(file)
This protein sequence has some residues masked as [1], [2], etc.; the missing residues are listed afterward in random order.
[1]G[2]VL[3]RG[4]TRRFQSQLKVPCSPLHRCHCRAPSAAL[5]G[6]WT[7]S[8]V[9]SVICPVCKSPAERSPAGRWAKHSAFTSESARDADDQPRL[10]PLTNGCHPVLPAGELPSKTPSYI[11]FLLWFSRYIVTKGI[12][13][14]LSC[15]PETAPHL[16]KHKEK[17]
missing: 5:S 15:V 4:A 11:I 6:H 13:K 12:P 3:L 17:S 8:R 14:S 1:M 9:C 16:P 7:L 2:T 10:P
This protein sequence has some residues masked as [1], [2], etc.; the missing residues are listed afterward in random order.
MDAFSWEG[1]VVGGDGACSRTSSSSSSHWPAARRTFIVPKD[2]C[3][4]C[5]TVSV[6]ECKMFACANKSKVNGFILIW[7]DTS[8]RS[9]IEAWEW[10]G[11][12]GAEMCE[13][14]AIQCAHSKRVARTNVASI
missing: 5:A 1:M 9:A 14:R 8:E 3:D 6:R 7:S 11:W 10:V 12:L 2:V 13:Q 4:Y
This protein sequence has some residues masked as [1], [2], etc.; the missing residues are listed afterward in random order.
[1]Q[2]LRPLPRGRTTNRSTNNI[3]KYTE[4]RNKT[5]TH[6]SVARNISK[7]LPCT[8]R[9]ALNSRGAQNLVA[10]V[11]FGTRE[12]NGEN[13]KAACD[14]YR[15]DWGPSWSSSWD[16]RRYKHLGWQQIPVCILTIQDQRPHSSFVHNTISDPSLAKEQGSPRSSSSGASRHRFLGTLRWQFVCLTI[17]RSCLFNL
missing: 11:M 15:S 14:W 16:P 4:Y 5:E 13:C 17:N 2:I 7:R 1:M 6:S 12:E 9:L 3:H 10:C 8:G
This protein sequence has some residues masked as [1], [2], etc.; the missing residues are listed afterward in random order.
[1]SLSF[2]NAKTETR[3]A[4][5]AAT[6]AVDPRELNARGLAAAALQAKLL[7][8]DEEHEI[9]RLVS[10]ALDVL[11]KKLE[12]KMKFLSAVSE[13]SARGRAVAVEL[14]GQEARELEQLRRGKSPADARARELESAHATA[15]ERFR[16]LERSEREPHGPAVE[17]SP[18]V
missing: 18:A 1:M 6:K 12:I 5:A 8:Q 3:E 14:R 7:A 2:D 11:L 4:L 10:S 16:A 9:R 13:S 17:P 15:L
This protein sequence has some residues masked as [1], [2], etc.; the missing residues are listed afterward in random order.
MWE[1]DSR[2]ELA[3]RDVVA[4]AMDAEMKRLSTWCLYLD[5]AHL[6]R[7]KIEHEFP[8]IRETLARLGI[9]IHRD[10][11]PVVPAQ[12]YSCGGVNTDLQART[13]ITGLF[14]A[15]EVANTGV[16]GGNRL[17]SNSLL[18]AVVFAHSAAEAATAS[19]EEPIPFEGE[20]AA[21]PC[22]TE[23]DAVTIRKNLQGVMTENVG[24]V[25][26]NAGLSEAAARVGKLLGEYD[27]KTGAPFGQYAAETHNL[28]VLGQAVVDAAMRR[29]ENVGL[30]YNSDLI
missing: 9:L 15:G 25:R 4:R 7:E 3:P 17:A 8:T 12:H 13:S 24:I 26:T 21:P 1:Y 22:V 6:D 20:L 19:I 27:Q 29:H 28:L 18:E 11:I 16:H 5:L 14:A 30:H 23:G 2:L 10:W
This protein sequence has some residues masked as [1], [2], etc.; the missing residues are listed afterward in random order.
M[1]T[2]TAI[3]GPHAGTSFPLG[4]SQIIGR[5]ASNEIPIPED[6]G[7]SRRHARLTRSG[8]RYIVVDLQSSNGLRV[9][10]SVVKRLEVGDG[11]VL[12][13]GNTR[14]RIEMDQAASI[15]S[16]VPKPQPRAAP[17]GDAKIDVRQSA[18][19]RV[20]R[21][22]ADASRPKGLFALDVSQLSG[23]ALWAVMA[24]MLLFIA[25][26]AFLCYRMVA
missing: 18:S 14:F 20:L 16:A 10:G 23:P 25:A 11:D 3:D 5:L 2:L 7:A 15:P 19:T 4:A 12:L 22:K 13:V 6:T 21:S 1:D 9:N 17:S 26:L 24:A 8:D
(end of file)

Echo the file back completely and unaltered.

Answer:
This protein sequence has some residues masked as [1], [2], etc.; the missing residues are listed afterward in random order.
[1]G[2]VL[3]RG[4]TRRFQSQLKVPCSPLHRCHCRAPSAAL[5]G[6]WT[7]S[8]V[9]SVICPVCKSPAERSPAGRWAKHSAFTSESARDADDQPRL[10]PLTNGCHPVLPAGELPSKTPSYI[11]FLLWFSRYIVTKGI[12][13][14]LSC[15]PETAPHL[16]KHKEK[17]
missing: 5:S 15:V 4:A 11:I 6:H 13:K 12:P 3:L 17:S 8:R 14:S 1:M 9:C 16:P 7:L 2:T 10:P
This protein sequence has some residues masked as [1], [2], etc.; the missing residues are listed afterward in random order.
MDAFSWEG[1]VVGGDGACSRTSSSSSSHWPAARRTFIVPKD[2]C[3][4]C[5]TVSV[6]ECKMFACANKSKVNGFILIW[7]DTS[8]RS[9]IEAWEW[10]G[11][12]GAEMCE[13][14]AIQCAHSKRVARTNVASI
missing: 5:A 1:M 9:A 14:R 8:E 3:D 6:R 7:S 11:W 10:V 12:L 2:V 13:Q 4:Y
This protein sequence has some residues masked as [1], [2], etc.; the missing residues are listed afterward in random order.
[1]Q[2]LRPLPRGRTTNRSTNNI[3]KYTE[4]RNKT[5]TH[6]SVARNISK[7]LPCT[8]R[9]ALNSRGAQNLVA[10]V[11]FGTRE[12]NGEN[13]KAACD[14]YR[15]DWGPSWSSSWD[16]RRYKHLGWQQIPVCILTIQDQRPHSSFVHNTISDPSLAKEQGSPRSSSSGASRHRFLGTLRWQFVCLTI[17]RSCLFNL
missing: 11:M 15:S 14:W 16:P 4:Y 5:E 13:C 17:N 2:I 7:R 1:M 6:S 12:E 9:L 3:H 10:C 8:G
This protein sequence has some residues masked as [1], [2], etc.; the missing residues are listed afterward in random order.
[1]SLSF[2]NAKTETR[3]A[4][5]AAT[6]AVDPRELNARGLAAAALQAKLL[7][8]DEEHEI[9]RLVS[10]ALDVL[11]KKLE[12]KMKFLSAVSE[13]SARGRAVAVEL[14]GQEARELEQLRRGKSPADARARELESAHATA[15]ERFR[16]LERSEREPHGPAVE[17]SP[18]V
missing: 18:A 1:M 6:K 12:I 5:A 8:Q 3:E 14:R 7:A 2:D 11:L 4:L 10:S 16:A 9:R 13:S 17:P 15:L
This protein sequence has some residues masked as [1], [2], etc.; the missing residues are listed afterward in random order.
MWE[1]DSR[2]ELA[3]RDVVA[4]AMDAEMKRLSTWCLYLD[5]AHL[6]R[7]KIEHEFP[8]IRETLARLGI[9]IHRD[10][11]PVVPAQ[12]YSCGGVNTDLQART[13]ITGLF[14]A[15]EVANTGV[16]GGNRL[17]SNSLL[18]AVVFAHSAAEAATAS[19]EEPIPFEGE[20]AA[21]PC[22]TE[23]DAVTIRKNLQGVMTENVG[24]V[25][26]NAGLSEAAARVGKLLGEYD[27]KTGAPFGQYAAETHNL[28]VLGQAVVDAAMRR[29]ENVGL[30]YNSDLI
missing: 9:L 15:G 25:R 4:R 7:E 3:P 17:A 8:T 12:H 13:S 24:I 26:T 21:P 1:Y 22:V 6:D 20:L 19:I 27:Q 29:H 28:L 18:E 11:I 16:H 5:L 14:A 30:H 23:G 2:L 10:W
This protein sequence has some residues masked as [1], [2], etc.; the missing residues are listed afterward in random order.
M[1]T[2]TAI[3]GPHAGTSFPLG[4]SQIIGR[5]ASNEIPIPED[6]G[7]SRRHARLTRSG[8]RYIVVDLQSSNGLRV[9][10]SVVKRLEVGDG[11]VL[12][13]GNTR[14]RIEMDQAASI[15]S[16]VPKPQPRAAP[17]GDAKIDVRQSA[18][19]RV[20]R[21][22]ADASRPKGLFALDVSQLSG[23]ALWAVMA[24]MLLFIA[25][26]AFLCYRMVA
missing: 18:S 14:F 20:L 16:A 10:G 23:P 25:A 11:D 3:D 5:L 2:L 7:A 15:P 19:T 4:A 12:L 22:K 13:V 6:T 21:S 1:D 9:N 17:S 26:L 24:A 8:D